Mentions: Homolog identification of the isolated Hox genes is widely, but not completely non-problematic. All assignments shown in Table 2 are the immediate assignments according to BLAST searches. As it has been shown that caution should be taken when using the best BLAST hit to infer gene homology [31]–[33], we performed phylogenetic analyses to further test the assignments of the newly isolated Hox genes. In these analyses (Neighbor-Joining, NJ) with published homeobox sequences the new homeobox sequences for lab, pb, Dfd, Ubx, abd-A, Abd-B group into the expected clades. The genes Scr, ftz, and Antp are generally problematic. Even their full length homeodomain sequences do not allow an unambiguous assignment in a standard distance analysis (Fig. S1). A Neighbour Joining analysis of only the six potentially unambiguous new homeobox sequences (lab, pb, Dfd, Ubx, Abd-B) groups all new fragments into the expected clades of homologs from other insects and thus confirms the results of NCBI Blast (Fig. 2), except for abd-A which appears paraphyletic. Based on the partial homeobox sequences we cannot unambiguously distinguish between Scr and Antp homeobox fragments in Diplura, Archaeognatha, Ephemeroptera, Odonata, Plecoptera and Dermaptera. The isolated homeobox fragments differ between orders, but no amino acid substitutions are found in the short fragment spanning homeodomain positions 20 to 45 (Fig. 3). For these gene fragments more sequence information is required to distinguish between the two alternatives, since amino acid substitutions have been known to occur at positions 1, 4, 6, 7 and 60 only (Fig. 3). We believe that we have amplified both genes (different homeobox sequences) but we are reluctant to suggest an assignment to the Scr or Antp gene family in the absence of unambiguous differences in the homeodomain. For odonates we have verified the correct assignment of the new gene fragments to their Scr, Antp, and Ubx gene families also by RACE-PCR, amplifying full length homeobox sequences for developmental studies (data will be reported elsewhere).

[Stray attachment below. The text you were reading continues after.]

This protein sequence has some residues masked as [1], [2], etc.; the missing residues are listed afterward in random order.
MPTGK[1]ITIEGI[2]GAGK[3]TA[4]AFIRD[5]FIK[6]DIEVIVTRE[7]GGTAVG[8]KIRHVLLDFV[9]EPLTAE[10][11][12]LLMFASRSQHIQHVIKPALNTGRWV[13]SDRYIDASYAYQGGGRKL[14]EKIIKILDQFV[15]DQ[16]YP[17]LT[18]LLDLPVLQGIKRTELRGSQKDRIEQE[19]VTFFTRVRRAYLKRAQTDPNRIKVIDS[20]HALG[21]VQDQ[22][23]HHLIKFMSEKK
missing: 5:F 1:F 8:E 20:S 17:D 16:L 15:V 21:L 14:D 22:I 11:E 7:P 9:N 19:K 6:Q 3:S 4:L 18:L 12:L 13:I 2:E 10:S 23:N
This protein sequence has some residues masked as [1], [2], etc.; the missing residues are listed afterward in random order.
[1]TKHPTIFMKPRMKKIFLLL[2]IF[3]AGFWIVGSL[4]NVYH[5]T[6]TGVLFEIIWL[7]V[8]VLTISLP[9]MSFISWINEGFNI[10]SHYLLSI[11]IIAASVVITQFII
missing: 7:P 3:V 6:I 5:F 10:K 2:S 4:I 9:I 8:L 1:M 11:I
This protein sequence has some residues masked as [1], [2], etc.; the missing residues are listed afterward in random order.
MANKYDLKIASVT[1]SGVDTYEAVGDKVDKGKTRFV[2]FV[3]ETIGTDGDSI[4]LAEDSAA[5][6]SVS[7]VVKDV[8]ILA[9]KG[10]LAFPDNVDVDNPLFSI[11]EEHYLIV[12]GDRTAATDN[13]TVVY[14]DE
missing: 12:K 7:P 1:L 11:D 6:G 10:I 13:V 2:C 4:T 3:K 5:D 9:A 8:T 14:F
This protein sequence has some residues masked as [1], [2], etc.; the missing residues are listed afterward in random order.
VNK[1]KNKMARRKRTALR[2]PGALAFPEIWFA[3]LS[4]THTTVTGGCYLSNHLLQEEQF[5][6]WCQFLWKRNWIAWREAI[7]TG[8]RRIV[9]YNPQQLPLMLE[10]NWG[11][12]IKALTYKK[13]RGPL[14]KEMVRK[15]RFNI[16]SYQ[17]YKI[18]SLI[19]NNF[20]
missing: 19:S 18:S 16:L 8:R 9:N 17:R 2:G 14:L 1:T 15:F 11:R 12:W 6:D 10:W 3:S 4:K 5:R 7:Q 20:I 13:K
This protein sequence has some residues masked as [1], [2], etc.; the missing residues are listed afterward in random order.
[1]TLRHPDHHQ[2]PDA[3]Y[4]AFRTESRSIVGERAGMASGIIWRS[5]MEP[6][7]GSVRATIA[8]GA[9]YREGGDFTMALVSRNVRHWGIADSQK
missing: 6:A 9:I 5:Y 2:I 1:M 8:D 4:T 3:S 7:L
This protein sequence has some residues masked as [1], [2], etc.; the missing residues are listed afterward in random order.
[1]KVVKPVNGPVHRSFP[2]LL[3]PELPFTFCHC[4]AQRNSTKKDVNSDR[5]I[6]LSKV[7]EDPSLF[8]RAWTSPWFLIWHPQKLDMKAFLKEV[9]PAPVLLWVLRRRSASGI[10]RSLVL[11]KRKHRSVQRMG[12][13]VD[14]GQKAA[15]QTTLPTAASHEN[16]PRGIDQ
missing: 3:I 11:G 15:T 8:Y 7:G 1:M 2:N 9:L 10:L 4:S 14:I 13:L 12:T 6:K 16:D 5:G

Bottom Line: Surprisingly though, no Hox genes have been isolated from 26 out of 35 insect orders yet, and the existing sequences derive mainly from only two orders (61% from Hymenoptera and 22% from Diptera).We have designed insect specific primers and isolated 37 new partial homeobox sequences of Hox cluster genes (lab, pb, Hox3, ftz, Antp, Scr, abd-a, Abd-B, Dfd, and Ubx) from six insect orders, which are crucial to insect phylogenetics.Furthermore, comparative distance analyses of homeobox sequences reveal a correlation between gene divergence rate and species radiation success with insects showing the highest rate of homeobox sequence evolution.

View Article: PubMed Central - PubMed

Affiliation: ITZ, Division of Ecology and Evolution, Stiftung Tieraerztliche Hochschule Hannover, Hannover, Germany. heike.hadrys@ecolevol.de

ABSTRACT
Among gene families it is the Hox genes and among metazoan animals it is the insects (Hexapoda) that have attracted particular attention for studying the evolution of development. Surprisingly though, no Hox genes have been isolated from 26 out of 35 insect orders yet, and the existing sequences derive mainly from only two orders (61% from Hymenoptera and 22% from Diptera). We have designed insect specific primers and isolated 37 new partial homeobox sequences of Hox cluster genes (lab, pb, Hox3, ftz, Antp, Scr, abd-a, Abd-B, Dfd, and Ubx) from six insect orders, which are crucial to insect phylogenetics. These new gene sequences provide a first step towards comparative Hox gene studies in insects. Furthermore, comparative distance analyses of homeobox sequences reveal a correlation between gene divergence rate and species radiation success with insects showing the highest rate of homeobox sequence evolution.

Show MeSH